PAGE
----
We believe that we will finish within 20-21 days, with including all above diversions from hiking straight. But some “alpine variants” make you double the stages, so we may finish quicker.
There are currently 4 people in our team, but two haven’t confirmed yet.
We welcome more people to join, if this plan sounds like it’s what you’d like to do!
Thank you!

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Annaou



michaelingram

Posted: Sat, May 11, 2019, 15:42

Hi there

Have been reading through the thread, and am also looking to meet people who want to do the GR20 in June. It does feel like it's something which would be easier with others involved.

The Gr20 would be a step up for me, although have done a fair bit of climbing so not phased by that aspect of it, at least.

Michael



SQFP

Posted: Sat, May 11, 2019, 16:19

Just a friendly reminder: in the regional park and surrounding/overlapping wildlife preseves, it is as a rule forbidden to set camp, except in designated areas (official campgrounds, private homes, or around refuges). Such a rule is not intended to bother visitors with fines and regulations; it is to protect hikers and local populations, water resources used by people cattle and wildlife, and above all minimize impacts on the various ailing ecosystems.

I'm not sure how things are organized in other countries but here, anyone is required to plan and organize responsibly so as to comply with rules, or else prosecution is possible. It includes (for example) not taking highways with an empty gas tank, and not venturing on hiking paths if gear/skills/time/weather/length clearly do not allow reaching the next campsite. (I know, it's a pity whenever laws substitute for common sense... too many dumb people acting carelessly, I suppose)

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Geology in Corsica



annaou

Posted: Sat, May 11, 2019, 17:41

Hi, Geology, thank you for the thorough explanation! No, we do not plan to camp anywhere “wild”. The refuges are set at manageable distances, so with proper planning and preparation it is reasonable to expect to be able reach the next refuge for the camp. Of course, on a difficult trek like GR20 unexpected things can happen, or weather may go “wild” and force hikers to “sit out” below treeline longer than was accounted for...things can happen. Camping “wild” is only an emergency backup plan, in case we are prevented by unforeseen circumstances from reaching a refuge or a bergerie.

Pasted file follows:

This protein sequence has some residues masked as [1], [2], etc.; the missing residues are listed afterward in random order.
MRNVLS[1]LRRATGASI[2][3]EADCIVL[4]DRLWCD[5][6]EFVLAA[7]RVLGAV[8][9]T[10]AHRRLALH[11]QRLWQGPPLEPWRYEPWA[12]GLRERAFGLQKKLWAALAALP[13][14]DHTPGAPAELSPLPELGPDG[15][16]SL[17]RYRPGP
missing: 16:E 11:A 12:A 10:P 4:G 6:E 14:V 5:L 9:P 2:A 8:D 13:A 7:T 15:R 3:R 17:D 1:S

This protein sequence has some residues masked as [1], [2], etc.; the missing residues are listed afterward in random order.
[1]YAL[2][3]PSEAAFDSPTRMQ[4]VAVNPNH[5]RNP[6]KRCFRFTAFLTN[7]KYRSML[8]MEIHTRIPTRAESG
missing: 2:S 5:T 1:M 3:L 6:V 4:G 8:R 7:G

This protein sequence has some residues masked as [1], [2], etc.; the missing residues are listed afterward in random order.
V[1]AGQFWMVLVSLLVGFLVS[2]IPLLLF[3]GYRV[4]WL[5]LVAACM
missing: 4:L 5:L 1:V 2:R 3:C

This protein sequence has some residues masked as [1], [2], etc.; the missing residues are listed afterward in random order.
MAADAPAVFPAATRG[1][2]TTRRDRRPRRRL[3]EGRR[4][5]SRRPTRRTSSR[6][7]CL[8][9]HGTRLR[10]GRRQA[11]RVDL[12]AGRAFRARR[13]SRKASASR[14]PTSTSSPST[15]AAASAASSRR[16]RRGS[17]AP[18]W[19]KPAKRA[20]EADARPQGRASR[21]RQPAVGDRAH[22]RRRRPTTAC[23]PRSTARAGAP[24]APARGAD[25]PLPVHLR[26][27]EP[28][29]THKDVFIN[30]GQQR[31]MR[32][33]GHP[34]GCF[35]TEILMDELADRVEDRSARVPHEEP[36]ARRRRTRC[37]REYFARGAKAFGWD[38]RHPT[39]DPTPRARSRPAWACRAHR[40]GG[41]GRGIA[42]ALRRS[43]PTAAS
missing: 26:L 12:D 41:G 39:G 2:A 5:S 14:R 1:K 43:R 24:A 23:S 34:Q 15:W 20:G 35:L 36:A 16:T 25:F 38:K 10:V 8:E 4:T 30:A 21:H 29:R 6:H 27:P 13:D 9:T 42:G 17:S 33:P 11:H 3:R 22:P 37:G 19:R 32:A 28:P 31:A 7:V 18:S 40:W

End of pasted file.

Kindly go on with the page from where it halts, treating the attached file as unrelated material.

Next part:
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Annaou



annaou

Posted: Sat, May 11, 2019, 17:51

Hi Michael, thank you for your response!
Currently our start date is tentatively set for June 29th. We plan to do the entire trek as a team, meaning that we commit to “sticking together”, and to making adjustments, if needed, to accommodate each other’s needs. If you’re interested in potentially joining in such a “teamwork” set up, please let me know, and we can connect by phone/email, so we can get to know each other better. But if you prefer to have a flexibility of a line hiker, yet not to be completely alone on the trek, this shouldn’t be a problem either. Because you will be meeting ppl at refuges, and along the path all the time. Some people travel in a tight group like spouses or families, and prefer to keep to themselves. But there are also guided groups going through, other lone hikers, who may welcome a day partner, sometimes groups of friends don’t mind a fellow hiker joining for a stage or a few stages.
Best of luck!

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Annaou



Anouk

Posted: Tue, May 14, 2019, 6:26

Hey Annou!

Great that you start that chat and that there is now a little Group, doing the GR2o together!I am interested to join you.
I have never been there, so probably it would also be a step for me.so far i only did the GR10 from Andorre to Banyuls sur la mere(not that high) et le Gr221-so i am a bit unsure, if i am expierence enough for the level of the GR20.what would you say makes the Gr20 that ambitious?cause i read some trekkingguides and compare the distance and the "Höhenmeter" to the Pyerenees-and it was below it.is it about the quality of the trails?and another question:at which stages you plane to do the "high level" routes?( than i can look up if there is a low level alternative for me in case i get to nervous :D ) whould be nice to here from you.cheers Anouk!